Microsoft: Undervalued with catalysts for outperformance

Shares of Microsoft Corporation (MSFT) are currently trading at around half the price it achieved during the 1999 tech bubble peak. The net earnings-per-share almost quadrupled during the last twelve years - $0.71 (’99) to $2.69 (’11). Read more at Seeking Alpha...

IBM's Business Transformation Status and Outlook

IBM Inc. was the intrepid pioneer of the industry that created the market for utilizing computers for business purposes from the 1960s to the early 1980s. None could have envisaged then that within a decade, this mighty muscle would be fighting for relevancy. Read more at Seeking Alpha...

Valuing Growth Stocks – Introduction to a Dividend Discount Based Model

The Dividend Discount Model is a conservative way of estimating the fair value of a mature dividend paying stock. The base formula requires using an estimated long-term dividend growth rate:

FV = D/(DR-LDGR)

FV – Fair Value,
D – Current Annual Dividend,
DR – Discount Rate – The weighted average cost of capital (WACC) is a good estimate for this number,
LDGR – Projected Long-term Dividend Growth Rate.

For growth stocks that are not paying a dividend currently, the model can still be used by making a few additional assumptions:
  • Discounting Period – period of expected growth phase of the company when no dividends are paid,
  • Projected Earnings Growth Rate – projected earnings growth during the discounting period,
  • Projected Dividend – projected initial dividend paid after the discounting period,
  • Long-term Projected Dividend Growth Rate – average dividend growth in perpetuity after the growth phase (discounting period when no dividends are paid).
The idea is to do a fair value estimate based on a future date when dividends will be initiated and discount that fair value back to the present period. The steps are:

  1. Project the length of the growth phase in years (discounting period when no dividends will be paid),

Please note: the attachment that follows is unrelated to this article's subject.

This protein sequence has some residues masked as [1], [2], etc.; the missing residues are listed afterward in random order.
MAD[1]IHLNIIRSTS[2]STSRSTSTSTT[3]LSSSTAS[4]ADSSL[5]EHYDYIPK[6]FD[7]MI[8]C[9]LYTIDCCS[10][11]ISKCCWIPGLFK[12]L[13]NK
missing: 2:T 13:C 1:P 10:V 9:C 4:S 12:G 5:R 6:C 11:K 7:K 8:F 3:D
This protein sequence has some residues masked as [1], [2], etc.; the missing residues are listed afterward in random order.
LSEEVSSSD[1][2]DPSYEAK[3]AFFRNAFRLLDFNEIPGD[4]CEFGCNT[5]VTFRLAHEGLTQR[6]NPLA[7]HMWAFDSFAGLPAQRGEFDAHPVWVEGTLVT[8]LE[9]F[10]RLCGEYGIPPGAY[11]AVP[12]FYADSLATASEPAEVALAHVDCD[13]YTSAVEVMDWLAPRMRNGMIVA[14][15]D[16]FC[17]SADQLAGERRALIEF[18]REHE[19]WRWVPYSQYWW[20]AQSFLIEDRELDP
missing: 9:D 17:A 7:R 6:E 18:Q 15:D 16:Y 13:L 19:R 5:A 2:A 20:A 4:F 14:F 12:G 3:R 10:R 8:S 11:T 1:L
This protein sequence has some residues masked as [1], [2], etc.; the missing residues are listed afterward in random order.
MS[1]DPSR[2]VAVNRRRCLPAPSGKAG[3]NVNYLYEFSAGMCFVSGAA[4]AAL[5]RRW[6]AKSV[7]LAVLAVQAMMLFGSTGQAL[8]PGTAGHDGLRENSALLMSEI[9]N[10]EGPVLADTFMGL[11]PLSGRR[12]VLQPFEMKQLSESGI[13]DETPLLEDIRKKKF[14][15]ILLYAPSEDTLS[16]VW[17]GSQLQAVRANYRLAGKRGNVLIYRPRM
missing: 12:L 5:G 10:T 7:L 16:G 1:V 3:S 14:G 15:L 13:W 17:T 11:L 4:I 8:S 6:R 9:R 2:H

2. Use the growth phase period along with a projected growth rate for that period to come up with an earnings number at the end of the growth phase,
  3. Project the first dividend amount – base it as a percentage of the earnings number above.
  4. Use a projected long-term dividend growth rate and the first dividend amount to come up with a fair value estimate at the end of the growth phase,
  5. Discount the fair value estimate at the end of the growth phase back to the current period.

Below is a look at a spreadsheet that uses these assumptions to get a Fair Value Estimate for Google (GOOG) stock:

The base parameters are:

  1. EPS – Current Earnings per Share (trailing-twelve-months). For Google, this is $29.33,
  2. DP – Discounting Period (Growth Phase Period) – for Google, we assume the company will start paying a dividend in 5 years - the growth phase (discounting period) is 5 years,
  3. GRn – Growth Rate during the discounting period – For Google, this is taken as 15%, a conservative estimate, given the current growth rate is 19.13%.
  4. LPDGR – Long-term Projected Dividend Growth Rate. For Google, we take this to be 8%. Well-run companies increase dividend at a double-digit pace in the initial years. So, this should be a good conservative figure.
  5. DR – Discount Rate – Weighted Average Cost of Capital – 9.79% for Google.

The calculated paremeters are:

PED – Projected Earnings after Discounting Period which can be calculated as:

PED = EPS*(1+GRn)^DP
         = 29.33*(1+0.15)^5
         = $58.99

PD – Projected Dividend after discounting period. For Google, we assume Google’s initial dividend will be one-fourth of the earnings after 5 years.

PD = PED * 0.25
      = 58.99 * 0.25
      = $14.75

FVn – Fair Value at the end of the discounting period. This gives what the fair value of a company will be after the discounting period. For Google, since we are assuming Google will start paying a dividend after 5 years, the number gives an estimate for the fair value of Google 5 years from now. The value uses the basic Dividend Discount Model formula:

FVn = PD/(DR-LPDGR)
        = 14.75/(0.0979-0.08)
        = $823.93

FV – Fair Value – Dividend Discount Model. To get the current fair value, we discount the fair value at the end of the growth phase (discounting period) back to the present period:

FV = FVn/(1+DR)^DP
      = 823.93/(1+0.0979)^5
      = $516.50

The valuation comes to $516.50, which is somewhat below the current stock price. So, the stock is not a Buy.

One limitation with the formula is that estimates for the discounting period, initial dividend, and the long-term projected dividend growth rate are educated guesses. Minor changes to the long-term projected dividend growth rate, initial dividend, and discounting period can cause big changes in the estimated fair value. For example, taking a long-term projected dividend growth rate of 7% instead of 8% will result in a fair value estimate of $331.38. On the other hand, taking the rate to be 9% will result in a fair value estimate of $1170.31.


Angra - Travel/Philately/Numismatics/Memorabilia Profile